Are there any fellow writers reading these words?

I suspect that all of us wordsmiths know this feeling but it’s out there for all of us really.

The most annoyingly powerful thing that seems to trip us up when we’re trying to get something done is the seemingly innocuous ‘little thing’.

I’ve been trying to write today but Sausage the cat has had different ideas. He’s not been trying to get me to follow him into a different room to play. Oddly, no calls for food. Instead, it’s been the constant calls for fuss.

He’s been prowling around the computer, doing everything in his power to just get in the way.

I know he just wants fuss. He’s an affectionate little creature. But each little head scratch, each stroke, they all add up to me not being able to actually write anything. He wanders over the keyboard and won’t leave me alone. So far, the end result is I’ve achieved very little.

The same thing happened to me at work on Saturday.

No matter how hard I tried to get a load of work done, people kept coming to see me with ‘little things’ they needed sorting out. Now it’s part and parcel of my job but it’s the constant supply of little things that can utterly derail you far more powerfully than a single big thing.

You have a day where you’ve been running around doing all manner of things all of the time, always busy and doing everything you possibly can to get things finished and when you get to the end of the day and look at the ‘To-Do’ list you started out with, you’ve completed none of them. You look again, thinking about how busy you were. That can’t be right. You can’t have been that busy and achieved nothing?

But you can.

All those ‘little things’ that on their own take only a handful of minutes, add up to being a constant hurdle. The death of a thousand cuts. It’s why trains running between two locations are so much faster when there are fewer stops. It’s the slowing down and speeding up time that does the damage, as well as the time spent at each of the stations.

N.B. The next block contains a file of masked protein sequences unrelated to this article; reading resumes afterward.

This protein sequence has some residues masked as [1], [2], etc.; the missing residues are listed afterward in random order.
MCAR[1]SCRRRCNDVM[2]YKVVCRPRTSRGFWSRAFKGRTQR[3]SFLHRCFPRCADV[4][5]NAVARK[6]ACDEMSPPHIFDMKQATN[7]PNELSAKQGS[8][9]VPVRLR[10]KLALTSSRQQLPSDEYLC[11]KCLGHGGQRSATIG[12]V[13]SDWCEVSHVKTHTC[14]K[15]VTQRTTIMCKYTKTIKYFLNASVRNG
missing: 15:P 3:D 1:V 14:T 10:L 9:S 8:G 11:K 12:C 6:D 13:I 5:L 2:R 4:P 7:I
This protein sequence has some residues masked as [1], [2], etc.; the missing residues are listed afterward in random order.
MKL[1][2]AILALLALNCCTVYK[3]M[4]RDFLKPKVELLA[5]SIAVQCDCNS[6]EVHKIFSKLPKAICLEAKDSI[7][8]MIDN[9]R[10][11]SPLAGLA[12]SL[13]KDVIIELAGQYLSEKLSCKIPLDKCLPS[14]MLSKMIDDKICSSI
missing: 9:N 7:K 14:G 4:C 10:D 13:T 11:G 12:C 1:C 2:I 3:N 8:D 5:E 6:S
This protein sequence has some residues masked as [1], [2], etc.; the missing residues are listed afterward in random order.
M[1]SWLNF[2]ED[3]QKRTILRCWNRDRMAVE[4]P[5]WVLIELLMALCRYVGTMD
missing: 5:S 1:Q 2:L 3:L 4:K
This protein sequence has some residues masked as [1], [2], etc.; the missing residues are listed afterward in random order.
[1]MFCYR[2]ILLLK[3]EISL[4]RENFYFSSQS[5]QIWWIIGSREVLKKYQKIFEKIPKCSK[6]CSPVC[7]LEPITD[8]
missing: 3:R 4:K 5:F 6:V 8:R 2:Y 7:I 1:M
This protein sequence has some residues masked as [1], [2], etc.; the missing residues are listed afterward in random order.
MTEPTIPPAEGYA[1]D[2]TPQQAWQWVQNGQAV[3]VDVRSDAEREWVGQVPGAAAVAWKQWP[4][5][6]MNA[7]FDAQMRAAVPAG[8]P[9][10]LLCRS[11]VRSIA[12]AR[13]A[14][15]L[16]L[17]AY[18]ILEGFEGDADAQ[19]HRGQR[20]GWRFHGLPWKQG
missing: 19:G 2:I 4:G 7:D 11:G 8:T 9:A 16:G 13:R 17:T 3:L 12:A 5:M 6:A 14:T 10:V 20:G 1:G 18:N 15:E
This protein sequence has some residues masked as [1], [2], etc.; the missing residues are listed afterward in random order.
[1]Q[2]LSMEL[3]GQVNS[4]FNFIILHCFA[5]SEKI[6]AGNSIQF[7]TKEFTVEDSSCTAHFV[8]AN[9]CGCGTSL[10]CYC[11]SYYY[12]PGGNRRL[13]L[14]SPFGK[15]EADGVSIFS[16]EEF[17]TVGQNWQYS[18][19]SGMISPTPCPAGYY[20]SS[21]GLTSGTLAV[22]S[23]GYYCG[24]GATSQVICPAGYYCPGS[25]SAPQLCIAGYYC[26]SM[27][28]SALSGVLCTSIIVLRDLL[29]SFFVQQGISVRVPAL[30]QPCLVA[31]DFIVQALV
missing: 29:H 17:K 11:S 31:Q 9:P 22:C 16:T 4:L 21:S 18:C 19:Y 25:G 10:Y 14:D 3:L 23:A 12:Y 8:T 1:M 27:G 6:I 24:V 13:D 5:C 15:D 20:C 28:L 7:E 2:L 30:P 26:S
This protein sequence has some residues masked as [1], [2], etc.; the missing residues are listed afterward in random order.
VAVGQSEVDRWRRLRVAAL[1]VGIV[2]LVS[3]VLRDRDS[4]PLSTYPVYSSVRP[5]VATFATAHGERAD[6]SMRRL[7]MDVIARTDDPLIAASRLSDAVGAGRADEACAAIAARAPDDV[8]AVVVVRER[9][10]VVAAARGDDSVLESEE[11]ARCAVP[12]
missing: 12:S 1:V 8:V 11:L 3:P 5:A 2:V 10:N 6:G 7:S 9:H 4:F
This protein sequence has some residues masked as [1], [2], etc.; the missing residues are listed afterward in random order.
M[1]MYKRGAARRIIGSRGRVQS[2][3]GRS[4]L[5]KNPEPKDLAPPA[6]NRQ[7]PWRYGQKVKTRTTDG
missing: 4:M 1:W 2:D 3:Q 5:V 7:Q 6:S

So we all know the struggle really.

It’s not just us writers who are plagued by the ‘little things’. The request of, ‘It’ll only take ten minutes, then you can get back to the writing’ or the ‘Can you just speak to this person for five minutes to explain the issue’ are universal and are just as deadly to our productivity as the mega task, though in a more subtle and insidious way.

In short, if you see me writing, leave me be, but occasionally bring tea.WIN_20180813_14_24_40_Pro

Sausage is helping.

He brought no tea though.




We’ve been watching the last season of The X-Files recently and all the great conspiracy theories about aliens and monsters and government plots swirled all around us.

Now The X-Files is a very well known commodity and the drive of Fox Mulder to see little green men hiding behind any and all activities that may cross his path is something which is so very well known that it’s easily lampooned in other media, or used as a reference to describe the tin foil hat wearers.

But all of that isn’t what my mind went towards this time. This time, I focussed on Scully.

Before we start, get your minds out of the gutter. When I say ‘focussed on Scully’, I was referring to the position she holds within the X-Files world, that of rationality.

Gillian Anderson’s character was originally given the assignment with ‘Spooky’ Mulder as a way of debunking and discrediting his work by applying the withering stare of logic to everything he said. He says that aliens are manipulating the lottery numbers. She responds with the rational questions of how and why. He says it clearly must be a shadowy cabal pulling the strings of all of humanity. She pulls his ideas apart.

So The X-Files has every story falling into the more outlandish side of the equation but at each step, there has to be an attempt to explain it away. All of the weirdness that pops up all of the time has to be run through the ringer of science and common sense before it’s taken on as being the truth.